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Complications in refractive surgery

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Presentation on theme: "Complications in refractive surgery"— Presentation transcript:

1 Complications in refractive surgery
Modified by Corina van de Pol, O.D., Ph.D. July 28, 2001 James Colgain, OD Mitch Brown, OD, FAAO

2 Complications of PRK refractive laser healing over/undercorrection
Regression Central Islands laser Decentered ablation healing Epithelial compromise Corneal infection Corneal haze Corneal scar infection - rare 1:5,000

3 Over/under-correction
Cause: inaccurate refraction unstable CTL warpage especially in HCL or GPHCL undetected pathology (KCN) unpredictable healing induced cylinder occult autoimmune disorder

4 Over/under-correction
Treatment: based on refractive stability change no greater than 0.5D over 1 month wait longer in higher myopes and hyperopes most surgeons wait at least 3 months ok to treat interim over-correction with SCL UCVA >20/40 based on expectations, patient desire

5 Regression <0.25D myopic regression over 1 year
US Navy study (n=100) Retreatment possible based on refractive stability and visual symptoms/complaints

6 Central islands Cause: Rare in Lasik, rarer still with scanning lasers
plume/debris water Rare in Lasik, rarer still with scanning lasers Not as prevalent with newer software and scanning lasers

7 Central islands Treatment: observe customized ablation
>90% of islands resolve spontaneously customized ablation based on height and diameter of island

8 Epithelial compromise
Cause: underlying basement dystrophy prior trauma dry eye smoking

9 Epithelial compromise
Treatment: patient selection copious tears consider punctal occlusion bandage CTL proper fit Acuvue 8.8 for K<40 Acuvue 8.4 for K>40 topical antibiotic until epithelium healed

10 Corneal infection Rare (<1:5,000)
Worked up and treated like CTL-related microbial keratitis if <2 mm, mid-periphery to limbus, consider empiric therapy with fluoroquinolone if >2 mm and/or central/paracentral, consider scraping for culture and sensitivity and aggressive topical fortified antibiotics (cefazolin and tobramycin)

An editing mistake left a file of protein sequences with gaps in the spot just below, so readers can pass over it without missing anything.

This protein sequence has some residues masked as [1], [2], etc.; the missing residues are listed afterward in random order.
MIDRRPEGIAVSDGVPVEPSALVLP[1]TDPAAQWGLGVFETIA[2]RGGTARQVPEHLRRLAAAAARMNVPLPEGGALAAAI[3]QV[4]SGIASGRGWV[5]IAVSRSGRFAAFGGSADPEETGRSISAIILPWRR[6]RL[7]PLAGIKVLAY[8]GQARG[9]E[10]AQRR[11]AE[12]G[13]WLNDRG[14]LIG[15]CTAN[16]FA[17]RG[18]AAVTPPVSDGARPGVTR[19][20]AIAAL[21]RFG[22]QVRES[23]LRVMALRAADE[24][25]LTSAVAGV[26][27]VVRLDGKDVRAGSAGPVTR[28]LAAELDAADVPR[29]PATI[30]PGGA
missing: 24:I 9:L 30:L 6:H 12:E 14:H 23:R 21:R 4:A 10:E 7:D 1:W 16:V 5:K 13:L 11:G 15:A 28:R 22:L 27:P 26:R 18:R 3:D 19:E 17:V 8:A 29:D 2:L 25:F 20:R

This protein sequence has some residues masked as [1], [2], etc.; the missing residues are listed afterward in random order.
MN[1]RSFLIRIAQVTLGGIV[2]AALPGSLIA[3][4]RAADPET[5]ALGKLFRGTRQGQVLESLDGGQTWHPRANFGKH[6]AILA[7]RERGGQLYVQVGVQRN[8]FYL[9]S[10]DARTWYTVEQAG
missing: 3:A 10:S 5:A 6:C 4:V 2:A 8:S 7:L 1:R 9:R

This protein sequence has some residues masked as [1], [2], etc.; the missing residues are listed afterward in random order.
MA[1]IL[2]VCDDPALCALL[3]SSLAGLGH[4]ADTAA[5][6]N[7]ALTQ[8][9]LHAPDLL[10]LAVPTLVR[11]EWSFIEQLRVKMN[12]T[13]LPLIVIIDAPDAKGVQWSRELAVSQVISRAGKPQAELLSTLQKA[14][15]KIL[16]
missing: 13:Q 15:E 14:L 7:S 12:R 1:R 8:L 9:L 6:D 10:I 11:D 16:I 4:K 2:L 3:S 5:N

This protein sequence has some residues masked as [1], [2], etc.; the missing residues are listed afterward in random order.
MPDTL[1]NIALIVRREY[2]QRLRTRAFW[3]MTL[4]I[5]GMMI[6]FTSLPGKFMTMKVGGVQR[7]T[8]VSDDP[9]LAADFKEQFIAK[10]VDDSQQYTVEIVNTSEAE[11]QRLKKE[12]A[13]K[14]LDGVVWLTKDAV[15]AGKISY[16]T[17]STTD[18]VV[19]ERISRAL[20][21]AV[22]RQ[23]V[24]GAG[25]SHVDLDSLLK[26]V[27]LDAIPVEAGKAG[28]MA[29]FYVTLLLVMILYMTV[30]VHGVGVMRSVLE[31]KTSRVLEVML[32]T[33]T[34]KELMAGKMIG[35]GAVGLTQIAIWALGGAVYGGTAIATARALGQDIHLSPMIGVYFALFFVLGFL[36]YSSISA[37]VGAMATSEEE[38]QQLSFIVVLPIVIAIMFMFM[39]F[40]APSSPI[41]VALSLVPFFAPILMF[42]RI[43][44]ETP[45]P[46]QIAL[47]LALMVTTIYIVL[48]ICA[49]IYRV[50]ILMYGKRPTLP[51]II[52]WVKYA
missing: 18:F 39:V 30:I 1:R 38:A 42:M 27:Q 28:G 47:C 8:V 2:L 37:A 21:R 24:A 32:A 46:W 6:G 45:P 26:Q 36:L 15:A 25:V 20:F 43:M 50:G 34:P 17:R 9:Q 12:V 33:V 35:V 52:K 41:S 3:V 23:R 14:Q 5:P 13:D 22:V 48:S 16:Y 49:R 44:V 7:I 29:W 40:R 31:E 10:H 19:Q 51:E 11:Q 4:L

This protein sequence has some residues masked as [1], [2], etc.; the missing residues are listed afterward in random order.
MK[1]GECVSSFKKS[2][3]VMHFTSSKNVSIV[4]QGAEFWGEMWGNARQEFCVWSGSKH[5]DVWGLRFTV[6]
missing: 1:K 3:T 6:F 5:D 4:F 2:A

11 Corneal haze Cause: unclear ? UV exposure
? Over-exuberant healing response

12 Corneal haze Treatment: unclear >95% of haze clears eventually
based on vision and refraction probably no treatment required if not visually significant if K's are steepening and refraction shifting toward myopia, consider trial of FML >95% of haze clears eventually

13 Corneal scar Unresolved haze, refractory to FML
Potential for vision loss Consider PF Consider corneal scraping Consider mitomycin-C or thio-tepa

14 Complications of LASIK
refractive over/undercorrection induced astigmatism central islands - rare laser decentered less with tracking more with longer ablations angle kappa and visual axis? flap buttonhole in pupil free cap if small epithelial defects especially with older patients and dry eyes wrinkles, striae decentration inflammation (DLK) epithelial ingrowth (primary and secondary) infection - rare 1:5,000

15 Buttonhole Cause: steep K (>46), greater risk
cornea "buckles" during microkeratome pass, creating central area where blade exits cornea then re-enters. This is often in the visual axis and is disastrous to vision if the ablation occurs. May re-cut deeper in cornea in 3-6 months

16 Buttonhole Treatment: do NOT perform laser ablation
irregular astigmatism WILL be induced replace flap or don’t lift at all allow cornea to heal (at least 3 months) re-cut thicker flap and decenter entry of the MK so as not to disturb initial plane

17 Free cap Cause: flat K (<40D) these are at greater risk
microkeratome travels completely across flap no hinge created ALK used to be performed in this fashion Surgeon MAY proceed if he bed, cap and area for ablation are normal Always necessary to mark cornea so the epi side is placed up when repositioned

18 Free cap Treatment: save free cap in antidessication chamber
complete laser ablation replace cap, aligning with preplaced marks, epithelium UP consider suture (usually not required) and bandage CTL

19 Epithelial defects Cause: pre-existing condition
ABM dystrophy recurrent erosion prior trauma dry eye greater suction and torquing motion dry surface during microkeratome pass